Request Method types GET Requests a representation of the specific resource. POST Submits data to be processed (e.g., from an HTML form) to the identified resource. The data is included in the body of the request. This may result in the creation of a new resource or the updates of existing resources or both. PUT Uploads a representation of the specific resource. DELETE Deletes the specific resource. TRACE Echoes back the received request, so that a client can see what intermediate servers are adding or changing in the request. Lecture 4 Application Layer 1-13

14 HTTP overview (continued)
If HTTP is “stateless”, how does it remember our session information? Lecture 4 Application Layer 1-14

15 User-server state: cookies
Many major Web sites use cookies 1) cookie file kept on user’s host, managed by user’s browser 2) back-end database at Web site Cookies are not cache! Example: When initial HTTP requests arrives at site, site creates: unique ID entry in backend database for ID Lecture 4 Application Layer 1-15

16 Cookies: keeping “state” (cont.)
client server usual http request msg Amazon server creates ID 1678 for user create entry cookie file usual http response Set-cookie: 1678 amazon 1678 usual http request msg cookie: 1678 cookie- specific action access usual http request msg cookie: 1678 cookie- spectific action access usual http response msg backend database one week later: amazon 1678 usual http response msg Lecture 4 Application Layer 1-16

17 Cookies (continued) Remember HTTP is “stateless”
aside What cookies can bring: Authorization (e.g., bypass popup blocker) Previous session (e.g., shopping carts) Cookies and privacy: cookies permit sites to learn a lot about you!!! Security??? Lecture 4 Application Layer 1-17

18 Web caches (proxy server)
Goal: satisfy client request without involving origin server user sets browser: Web accesses via cache browser sends all HTTP requests to cache object in cache: cache returns object else cache requests object from origin server, then returns object to client origin server HTTP response Proxy server HTTP request client HTTP request HTTP response client origin server Lecture 4 Application Layer 1-18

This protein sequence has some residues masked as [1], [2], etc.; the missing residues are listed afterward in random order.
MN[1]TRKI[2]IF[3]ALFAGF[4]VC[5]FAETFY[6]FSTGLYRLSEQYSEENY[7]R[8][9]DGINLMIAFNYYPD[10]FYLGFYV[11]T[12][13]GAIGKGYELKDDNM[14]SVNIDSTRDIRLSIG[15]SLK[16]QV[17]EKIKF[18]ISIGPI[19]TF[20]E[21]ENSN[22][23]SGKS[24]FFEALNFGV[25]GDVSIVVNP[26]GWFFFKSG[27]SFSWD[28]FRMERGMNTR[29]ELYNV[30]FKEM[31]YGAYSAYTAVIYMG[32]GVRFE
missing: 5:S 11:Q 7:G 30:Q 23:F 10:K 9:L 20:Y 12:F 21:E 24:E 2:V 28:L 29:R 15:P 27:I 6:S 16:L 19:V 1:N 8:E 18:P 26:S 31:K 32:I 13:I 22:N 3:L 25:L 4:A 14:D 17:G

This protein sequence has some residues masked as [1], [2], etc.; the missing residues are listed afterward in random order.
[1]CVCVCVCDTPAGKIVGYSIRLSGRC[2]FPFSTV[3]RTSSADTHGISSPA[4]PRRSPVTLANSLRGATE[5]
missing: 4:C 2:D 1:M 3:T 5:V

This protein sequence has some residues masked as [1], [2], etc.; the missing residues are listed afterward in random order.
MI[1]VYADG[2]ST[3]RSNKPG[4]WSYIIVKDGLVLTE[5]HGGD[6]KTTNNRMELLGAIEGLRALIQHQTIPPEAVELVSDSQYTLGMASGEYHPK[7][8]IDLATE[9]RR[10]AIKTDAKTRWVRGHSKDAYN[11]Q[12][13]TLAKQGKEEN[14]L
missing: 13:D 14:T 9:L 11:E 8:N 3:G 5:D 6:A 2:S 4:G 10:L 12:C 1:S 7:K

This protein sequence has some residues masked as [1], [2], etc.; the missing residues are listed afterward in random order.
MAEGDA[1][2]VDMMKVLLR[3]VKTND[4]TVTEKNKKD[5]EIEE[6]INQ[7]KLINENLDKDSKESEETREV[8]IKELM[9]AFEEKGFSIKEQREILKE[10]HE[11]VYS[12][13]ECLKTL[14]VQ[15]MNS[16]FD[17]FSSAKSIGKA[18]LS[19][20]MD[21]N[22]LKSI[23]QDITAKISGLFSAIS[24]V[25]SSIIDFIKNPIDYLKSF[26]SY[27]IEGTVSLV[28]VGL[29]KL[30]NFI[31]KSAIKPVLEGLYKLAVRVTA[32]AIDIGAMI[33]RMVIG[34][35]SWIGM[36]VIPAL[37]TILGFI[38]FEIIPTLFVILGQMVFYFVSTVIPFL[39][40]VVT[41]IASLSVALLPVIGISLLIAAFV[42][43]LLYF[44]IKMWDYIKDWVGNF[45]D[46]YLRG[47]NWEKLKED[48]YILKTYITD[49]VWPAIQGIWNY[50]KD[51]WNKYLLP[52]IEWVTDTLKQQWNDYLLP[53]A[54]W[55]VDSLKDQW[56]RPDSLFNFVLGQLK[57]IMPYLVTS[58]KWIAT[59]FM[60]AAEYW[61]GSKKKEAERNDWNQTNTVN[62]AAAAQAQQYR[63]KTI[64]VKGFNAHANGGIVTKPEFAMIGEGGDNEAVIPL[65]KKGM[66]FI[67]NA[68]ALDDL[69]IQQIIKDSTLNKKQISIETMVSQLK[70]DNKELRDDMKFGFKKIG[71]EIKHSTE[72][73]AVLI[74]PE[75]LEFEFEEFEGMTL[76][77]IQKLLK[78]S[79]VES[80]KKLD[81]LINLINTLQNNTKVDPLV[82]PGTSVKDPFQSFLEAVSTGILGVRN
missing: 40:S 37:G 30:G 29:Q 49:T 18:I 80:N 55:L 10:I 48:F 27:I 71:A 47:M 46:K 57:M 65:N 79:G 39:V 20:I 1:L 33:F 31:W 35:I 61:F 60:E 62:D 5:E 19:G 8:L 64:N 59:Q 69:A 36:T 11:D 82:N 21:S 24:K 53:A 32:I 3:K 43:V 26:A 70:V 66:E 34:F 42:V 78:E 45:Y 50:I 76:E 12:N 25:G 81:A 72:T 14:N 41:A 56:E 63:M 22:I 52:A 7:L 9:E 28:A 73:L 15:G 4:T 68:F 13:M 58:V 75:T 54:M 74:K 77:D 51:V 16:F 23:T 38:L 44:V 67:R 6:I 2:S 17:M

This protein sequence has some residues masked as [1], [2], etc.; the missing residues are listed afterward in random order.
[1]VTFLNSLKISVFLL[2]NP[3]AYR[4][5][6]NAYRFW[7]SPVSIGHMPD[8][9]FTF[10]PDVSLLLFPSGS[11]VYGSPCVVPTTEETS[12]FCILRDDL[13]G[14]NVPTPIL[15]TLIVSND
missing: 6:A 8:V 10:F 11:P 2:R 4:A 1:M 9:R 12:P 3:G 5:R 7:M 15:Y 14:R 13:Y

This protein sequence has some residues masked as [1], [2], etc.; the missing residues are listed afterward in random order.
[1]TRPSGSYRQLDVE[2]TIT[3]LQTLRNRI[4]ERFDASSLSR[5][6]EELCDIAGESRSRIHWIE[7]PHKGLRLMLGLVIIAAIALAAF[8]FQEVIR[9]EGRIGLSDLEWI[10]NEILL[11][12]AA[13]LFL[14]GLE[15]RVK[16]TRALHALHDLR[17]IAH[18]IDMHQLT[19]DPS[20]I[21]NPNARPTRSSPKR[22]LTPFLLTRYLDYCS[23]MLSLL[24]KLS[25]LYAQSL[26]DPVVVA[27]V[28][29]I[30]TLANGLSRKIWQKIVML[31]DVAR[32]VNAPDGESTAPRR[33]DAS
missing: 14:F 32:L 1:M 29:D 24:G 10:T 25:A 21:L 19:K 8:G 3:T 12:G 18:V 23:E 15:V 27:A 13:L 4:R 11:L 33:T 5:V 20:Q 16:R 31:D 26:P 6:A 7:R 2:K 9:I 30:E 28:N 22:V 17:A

19 Lecture 4 Application Layer
More about Web caching Why Web caching? reduce response time for client request reduce traffic on an institution’s access link. Internet dense with caches: enables “poor” content providers to effectively deliver content origin server HTTP response Proxy server HTTP request client HTTP request HTTP response client origin server Lecture 4 Application Layer 1-19

20 Lecture 4 Application Layer
Caching example Assumptions average object size = 100,000 bits avg. request rate from institution’s browsers to origin servers = 15/sec Internet delay from institutional router to any origin server and back to router = 2 sec Consequences utilization on LAN = 15% utilization on access link = 100% total delay = Internet delay + access delay + LAN delay = 2 sec + seconds + milliseconds origin servers public Internet 1.5 Mbps access link institutional network 10 Mbps LAN Lecture 4 Application Layer 1-20

21 Caching example (cont)
origin servers possible solution increase bandwidth of access link to, say, 10 Mbps consequence utilization on LAN = 15% utilization on access link = 15% Total delay = Internet delay + access delay + LAN delay = 2 sec + msecs + msecs often a costly upgrade public Internet 10 Mbps access link institutional network 10 Mbps LAN Lecture 4 Application Layer 1-21

22 Caching example (cont)
origin servers possible solution: install cache suppose hit rate is 0.4 consequence 40% requests will be satisfied almost immediately 60% requests satisfied by origin server utilization of access link reduced to 60%, resulting in negligible delays public Internet 1.5 Mbps access link institutional network 10 Mbps LAN institutional cache Lecture 4 Application Layer 1-22

23 Chapter 2: Application layer
2.1 Web and HTTP 2.2 FTP Lecture 4 Application Layer 1-23

24 FTP: the file transfer protocol
user interface client file transfer FTP server user at host remote file system local file system transfer file to/from remote host client/server model client: side that initiates transfer (either to/from remote) server: remote host ftp: RFC 959 ftp server: port 21 Lecture 4 Application Layer 1-24

25 FTP: separate control, data connections
client server TCP control connection port 21 TCP data connection port 20 FTP client contacts FTP server at port 21, TCP is transport protocol client authorized over control connection client browses remote directory by sending commands over control connection. when server receives file transfer command, server opens 2nd TCP connection (for file) to client after transferring one file, server closes data connection. server opens another TCP data connection to transfer another file. control connection: “out of band” FTP server maintains “state”: current directory, earlier authentication Lecture 4 Application Layer 1-25